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How Our Son Put the Mitzvah in His Bar Mitzvah

How Our Son Put the Mitzvah in His Bar Mitzvah

Smiling bar mitzvah boy wearing a suit and kippah and wrapping himself in a prayer shawl from the bimah

The most memorable part of our son Liam’s bar mitzvah on December 31st, the seventh day of Hanukkah, was also the most meaningful. On Shabbat morning, he chanted from Parashat Mikeitz about Joseph creating a plan to distribute food in Egypt in a time of scarcity. That night, after Havdalah, friends and family joined Liam to pack 21,600 meals that would be sent to Honduran orphanages, schools, and clinics where nutritious food often is not available.

We spent two hours doing this mitzvah before our synagogue social hall was transformed from an assembly line into a festive New Year’s Eve party. The party was great, but many of the 200 guests, ages 3-80, said that packing the food was the highlight of the evening.

Our congregation has a family education program entitled “Putting God on the Guest List” after Rabbi Jeffrey Salkin’s book with that same title. Our colleague, Rabbi Esther Adler, guides families in conversations about the mitzvot (commandments) that emerge from their children’s Torah portions and ways to have those mitzvot come to life in the service or the celebration. When we talked with Liam about Parashat Miketz, the chapters of Joseph’s life in which he emerges from Pharaoh’s dungeon to becoming second in command in Egypt, we were quickly drawn to Joseph's masterful economic plan, and how it was linked directly to the basic need for food.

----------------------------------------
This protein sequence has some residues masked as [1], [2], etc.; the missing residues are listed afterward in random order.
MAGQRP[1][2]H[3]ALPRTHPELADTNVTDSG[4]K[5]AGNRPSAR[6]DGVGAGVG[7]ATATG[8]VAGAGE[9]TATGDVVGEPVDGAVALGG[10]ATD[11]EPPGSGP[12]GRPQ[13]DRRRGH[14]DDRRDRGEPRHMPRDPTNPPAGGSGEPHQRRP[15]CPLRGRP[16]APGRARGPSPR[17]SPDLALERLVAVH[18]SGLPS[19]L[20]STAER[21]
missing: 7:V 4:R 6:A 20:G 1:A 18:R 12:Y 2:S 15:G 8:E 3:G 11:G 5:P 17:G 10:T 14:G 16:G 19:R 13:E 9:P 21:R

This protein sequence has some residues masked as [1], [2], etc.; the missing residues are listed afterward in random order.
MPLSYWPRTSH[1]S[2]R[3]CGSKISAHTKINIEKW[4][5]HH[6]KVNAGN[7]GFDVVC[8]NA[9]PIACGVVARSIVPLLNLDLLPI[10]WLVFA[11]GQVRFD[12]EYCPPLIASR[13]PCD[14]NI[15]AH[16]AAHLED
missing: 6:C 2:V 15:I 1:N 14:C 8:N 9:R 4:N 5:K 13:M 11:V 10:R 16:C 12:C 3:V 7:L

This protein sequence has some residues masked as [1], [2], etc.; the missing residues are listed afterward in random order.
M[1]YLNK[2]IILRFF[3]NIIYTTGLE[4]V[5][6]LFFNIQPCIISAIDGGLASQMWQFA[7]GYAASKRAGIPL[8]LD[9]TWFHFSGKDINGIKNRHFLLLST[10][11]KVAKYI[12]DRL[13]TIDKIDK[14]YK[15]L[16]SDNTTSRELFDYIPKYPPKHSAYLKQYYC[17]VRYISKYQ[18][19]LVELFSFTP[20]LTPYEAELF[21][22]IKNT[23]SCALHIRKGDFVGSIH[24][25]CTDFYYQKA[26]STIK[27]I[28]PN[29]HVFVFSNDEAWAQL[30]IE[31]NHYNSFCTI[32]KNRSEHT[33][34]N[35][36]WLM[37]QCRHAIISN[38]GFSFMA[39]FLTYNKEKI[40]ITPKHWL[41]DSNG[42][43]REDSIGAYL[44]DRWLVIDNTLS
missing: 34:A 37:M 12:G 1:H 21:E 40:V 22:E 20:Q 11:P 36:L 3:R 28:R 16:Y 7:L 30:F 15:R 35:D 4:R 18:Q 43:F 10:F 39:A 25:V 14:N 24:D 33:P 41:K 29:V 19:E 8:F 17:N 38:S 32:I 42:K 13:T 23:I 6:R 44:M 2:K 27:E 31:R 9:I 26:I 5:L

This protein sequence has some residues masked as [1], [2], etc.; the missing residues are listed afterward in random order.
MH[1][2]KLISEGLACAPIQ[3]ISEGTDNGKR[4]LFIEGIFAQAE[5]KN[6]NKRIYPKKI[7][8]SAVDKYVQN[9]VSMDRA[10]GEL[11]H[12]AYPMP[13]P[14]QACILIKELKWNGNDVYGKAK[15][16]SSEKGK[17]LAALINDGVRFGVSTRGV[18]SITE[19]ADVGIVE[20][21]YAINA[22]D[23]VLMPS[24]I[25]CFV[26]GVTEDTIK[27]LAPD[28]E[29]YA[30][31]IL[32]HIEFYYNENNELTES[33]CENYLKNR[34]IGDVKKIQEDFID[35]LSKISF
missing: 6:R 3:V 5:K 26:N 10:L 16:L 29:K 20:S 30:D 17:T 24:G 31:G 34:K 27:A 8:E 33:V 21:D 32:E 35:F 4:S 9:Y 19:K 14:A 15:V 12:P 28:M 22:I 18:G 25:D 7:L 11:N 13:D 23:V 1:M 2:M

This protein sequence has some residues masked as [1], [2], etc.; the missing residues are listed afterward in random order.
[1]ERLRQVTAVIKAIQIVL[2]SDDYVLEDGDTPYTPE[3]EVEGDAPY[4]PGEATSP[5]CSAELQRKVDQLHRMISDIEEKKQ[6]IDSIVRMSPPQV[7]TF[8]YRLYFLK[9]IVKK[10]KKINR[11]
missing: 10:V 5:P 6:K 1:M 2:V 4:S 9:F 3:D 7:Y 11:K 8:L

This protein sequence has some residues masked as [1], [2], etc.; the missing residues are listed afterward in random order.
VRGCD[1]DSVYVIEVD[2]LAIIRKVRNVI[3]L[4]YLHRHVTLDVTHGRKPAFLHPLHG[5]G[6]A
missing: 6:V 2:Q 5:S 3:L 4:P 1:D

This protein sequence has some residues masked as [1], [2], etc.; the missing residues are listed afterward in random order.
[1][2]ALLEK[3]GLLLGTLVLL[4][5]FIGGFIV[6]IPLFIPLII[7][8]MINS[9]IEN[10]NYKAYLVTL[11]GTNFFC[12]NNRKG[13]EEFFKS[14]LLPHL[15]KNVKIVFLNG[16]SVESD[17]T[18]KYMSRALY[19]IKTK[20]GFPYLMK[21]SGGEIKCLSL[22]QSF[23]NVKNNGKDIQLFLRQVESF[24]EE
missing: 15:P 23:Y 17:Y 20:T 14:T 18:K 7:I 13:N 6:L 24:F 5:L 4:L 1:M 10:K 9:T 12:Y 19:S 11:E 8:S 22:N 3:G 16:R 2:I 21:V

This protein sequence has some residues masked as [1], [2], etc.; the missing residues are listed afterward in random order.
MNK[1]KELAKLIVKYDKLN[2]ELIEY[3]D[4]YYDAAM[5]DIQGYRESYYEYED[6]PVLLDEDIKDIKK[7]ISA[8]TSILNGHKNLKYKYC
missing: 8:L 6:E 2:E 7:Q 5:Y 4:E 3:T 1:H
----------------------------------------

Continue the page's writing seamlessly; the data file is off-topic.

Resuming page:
The mitzvah of ha’achalat re’evim, feeding the hungry, was one often discussed at home. During the last couple of years, Liam volunteered with a local food shelf in the summer, collecting vegetables from a farmer’s market so that people using the food shelf could have fresh food. With a little research, we found an organization that did mass food packing events and could assure us that the food would not be distributed by missionaries spreading their faith.

Rise Against Hunger was founded in 1998, originally as Stop Hunger Now, with the mission to “end hunger in our lifetime by providing food and life-changing aid to the world’s most vulnerable and creating a global commitment to mobilize the necessary resources.” Their Kansas City office sent Baylee DeLaurier, their community engagement manager, to coordinate the event at our synagogue, Mount Zion Temple in Saint Paul, MN.

Rise Against Hunger was able to do this event only with a commitment to pack a minimum number of meals and to raise funds (29 cents per meal) to cover the costs. To reach this goal, Liam asked for donations in lieu of gifts. He raised $9,800 from friends, family, and congregants. He felt great about what he was able to do, but, like any bar mitzvah, he didn’t mind receiving some gifts from his family and closest friends.

When Baylee arrived Saturday evening, we gathered in the sanctuary to watch a couple of videos about the organization, and Liam explained to the group why he chose to do this mitzvah. Then, as we went to the social hall, Baylee engaged everyone to set up assembly lines for packing the meals of enriched rice, soy protein, dried vegetables, and 23 essential vitamins and nutrients. There were separate tables for weighing and sealing the plastic bags and others for packing the boxes. Our guests were happy, the energy so alive, as everyone filled, measured, packed, and ran back and forth with supplies. The DJ was so moved by the scene that he started the music early, playing Liam’s favorite music from Hamilton and throwing in a few Hanukkah songs for good measure. In the meantime, every time the group finished packing a couple thousand meals, Baylee rang a gong, and everyone cheered.

It is not always easy to match values and mitzvot with concrete actions that large groups can do together, and we are fortunate that Liam’s project was so successful in this and so many other ways. Nonetheless, there are many ways to find the mitzvah in bar and bat mitzvah and when kids lead us in doing mitzvot, the result is unforgettable – and we truly feel the meaning of becoming b’nai mitzvah.

Cantor Rachel and Rabbi Adam Stock Spilker are members of the clergy team at Mount Zion Temple in Saint Paul, MN.

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